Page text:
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Teenaged Muggle


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Here is a little background, back in July I took a friends teenaged son out with me so he could learn a little bit about using his GPS and geocaching. Since that time he has muggled :ph34r: 2 TB's that I dropped that evening and continued to return to one of the caches whenever they would go to the lake swimming. His father found out and managed to return the TB's to me. I logged them as a grab and will drop them far away from the teen. I also informed the owners of the four caches we went to, to possibly offset them from the original coords.

 

As of now he doesn't have an account with geocaching.com so I think the caches will be safe if moved a 100 feet in any direction. No coords no cache.

 

Did I handle this correctly and is there anything more I should try to do?

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Ouch! That's a tough one. When we take any non-cachers out, we always have to worry about them getting excited and "showing friends" then the friends show friends that show friends.......

 

All of a sudden, the cache is known amongst non-cachers and is in danger. However, how can you avoid this?

 

Recently, I taught a Geocaching course for the City of Calgary Parks and Recreation Dept. The class was comprised of about 30 people -- mostly families. What I did was have them build a cache, place a cache, then exchange coordinates and find each others caches. All of this gives the experience, but doesn't have them hunt "real" caches. It's a very controlled "lab".

 

To be honest, it also means that I can place several caches close to the downtown area where I teach the course and not have to bus them to an area that has something other than micros.

 

Then, I take the caches they created, hide them legitimately, and once they buy a GPSr they can hunt them and all the other 300,000 caches in the world. This way -- they have contributed to the hobby, understand the hobby, and I have not compromised the location of any real caches for those just casually interested.

 

There isn't much you can do about your situation now, but contacting the owners and having them moved is probably a really good idea.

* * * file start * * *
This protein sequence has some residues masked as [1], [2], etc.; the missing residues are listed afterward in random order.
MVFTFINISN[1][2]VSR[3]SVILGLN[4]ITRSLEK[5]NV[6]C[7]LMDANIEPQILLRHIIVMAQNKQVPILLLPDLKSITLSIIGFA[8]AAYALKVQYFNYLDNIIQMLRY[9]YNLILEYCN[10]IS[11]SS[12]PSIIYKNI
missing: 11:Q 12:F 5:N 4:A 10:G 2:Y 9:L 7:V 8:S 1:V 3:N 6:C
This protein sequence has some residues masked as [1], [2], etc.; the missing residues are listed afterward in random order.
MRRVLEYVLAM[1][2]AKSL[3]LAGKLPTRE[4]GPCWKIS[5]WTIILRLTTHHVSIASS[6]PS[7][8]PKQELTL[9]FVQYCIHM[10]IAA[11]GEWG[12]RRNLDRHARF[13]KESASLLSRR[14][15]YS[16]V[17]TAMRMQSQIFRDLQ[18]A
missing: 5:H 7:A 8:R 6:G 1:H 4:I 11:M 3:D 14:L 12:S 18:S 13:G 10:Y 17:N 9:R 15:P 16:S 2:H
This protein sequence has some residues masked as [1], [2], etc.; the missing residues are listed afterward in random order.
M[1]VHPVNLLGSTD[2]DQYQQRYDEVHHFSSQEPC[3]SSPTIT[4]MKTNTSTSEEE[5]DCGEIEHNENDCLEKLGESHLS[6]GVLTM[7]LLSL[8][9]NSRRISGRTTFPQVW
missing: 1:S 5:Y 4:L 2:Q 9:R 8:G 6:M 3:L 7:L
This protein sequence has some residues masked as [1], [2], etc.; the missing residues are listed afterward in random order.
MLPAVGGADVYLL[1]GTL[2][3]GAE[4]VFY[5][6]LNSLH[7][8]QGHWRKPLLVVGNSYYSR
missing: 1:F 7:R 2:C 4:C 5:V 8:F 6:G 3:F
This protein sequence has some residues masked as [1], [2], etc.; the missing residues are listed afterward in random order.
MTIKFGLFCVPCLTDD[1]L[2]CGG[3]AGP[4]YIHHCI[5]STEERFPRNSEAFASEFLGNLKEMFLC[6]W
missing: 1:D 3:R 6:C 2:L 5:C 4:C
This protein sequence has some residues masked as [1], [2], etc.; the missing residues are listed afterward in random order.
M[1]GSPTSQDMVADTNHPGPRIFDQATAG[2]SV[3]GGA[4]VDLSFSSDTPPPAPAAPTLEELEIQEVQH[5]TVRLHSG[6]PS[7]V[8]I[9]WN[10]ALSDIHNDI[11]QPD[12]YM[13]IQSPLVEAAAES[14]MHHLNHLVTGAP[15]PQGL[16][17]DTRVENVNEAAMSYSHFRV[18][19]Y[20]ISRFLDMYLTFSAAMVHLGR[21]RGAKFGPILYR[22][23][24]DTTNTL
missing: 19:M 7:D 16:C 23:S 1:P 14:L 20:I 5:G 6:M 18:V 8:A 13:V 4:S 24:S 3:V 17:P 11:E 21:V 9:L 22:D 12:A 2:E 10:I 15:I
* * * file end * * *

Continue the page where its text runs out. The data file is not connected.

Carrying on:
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Recently, I taught a Geocaching course for the City of Calgary Parks and Recreation Dept. The class was comprised of about 30 people -- mostly families. What I did was have them build a cache, place a cache, then exchange coordinates and find each others caches. All of this gives the experience, but doesn't have them hunt "real" caches. It's a very controlled "lab".

 

To be honest, it also means that I can place several caches close to the downtown area where I teach the course and not have to bus them to an area that has something other than micros.

 

Then, I take the caches they created, hide them legitimately, and once they buy a GPSr they can hunt them and all the other 300,000 caches in the world. This way -- they have contributed to the hobby, understand the hobby, and I have not compromised the location of any real caches for those just casually interested.

 

There isn't much you can do about your situation now, but contacting the owners and having them moved is probably a really good idea.

 

Thank you for being a responsible trainer! We experienced problems in this area every year when a local school district has a tech training day. They use existing caches. The teachers stuff micros with their calling cards, leave caches out in the open, etc. We're trying to get them to contact a local cacher to work with the tech trainer. In this way we can set out special caches for their purpose (as you do) without the worry of them muggling our caches. Some local cachers had so many caches damaged by these teachers, that they made them all " members only" caches for a while.

 

To the OP - You did the right thing!

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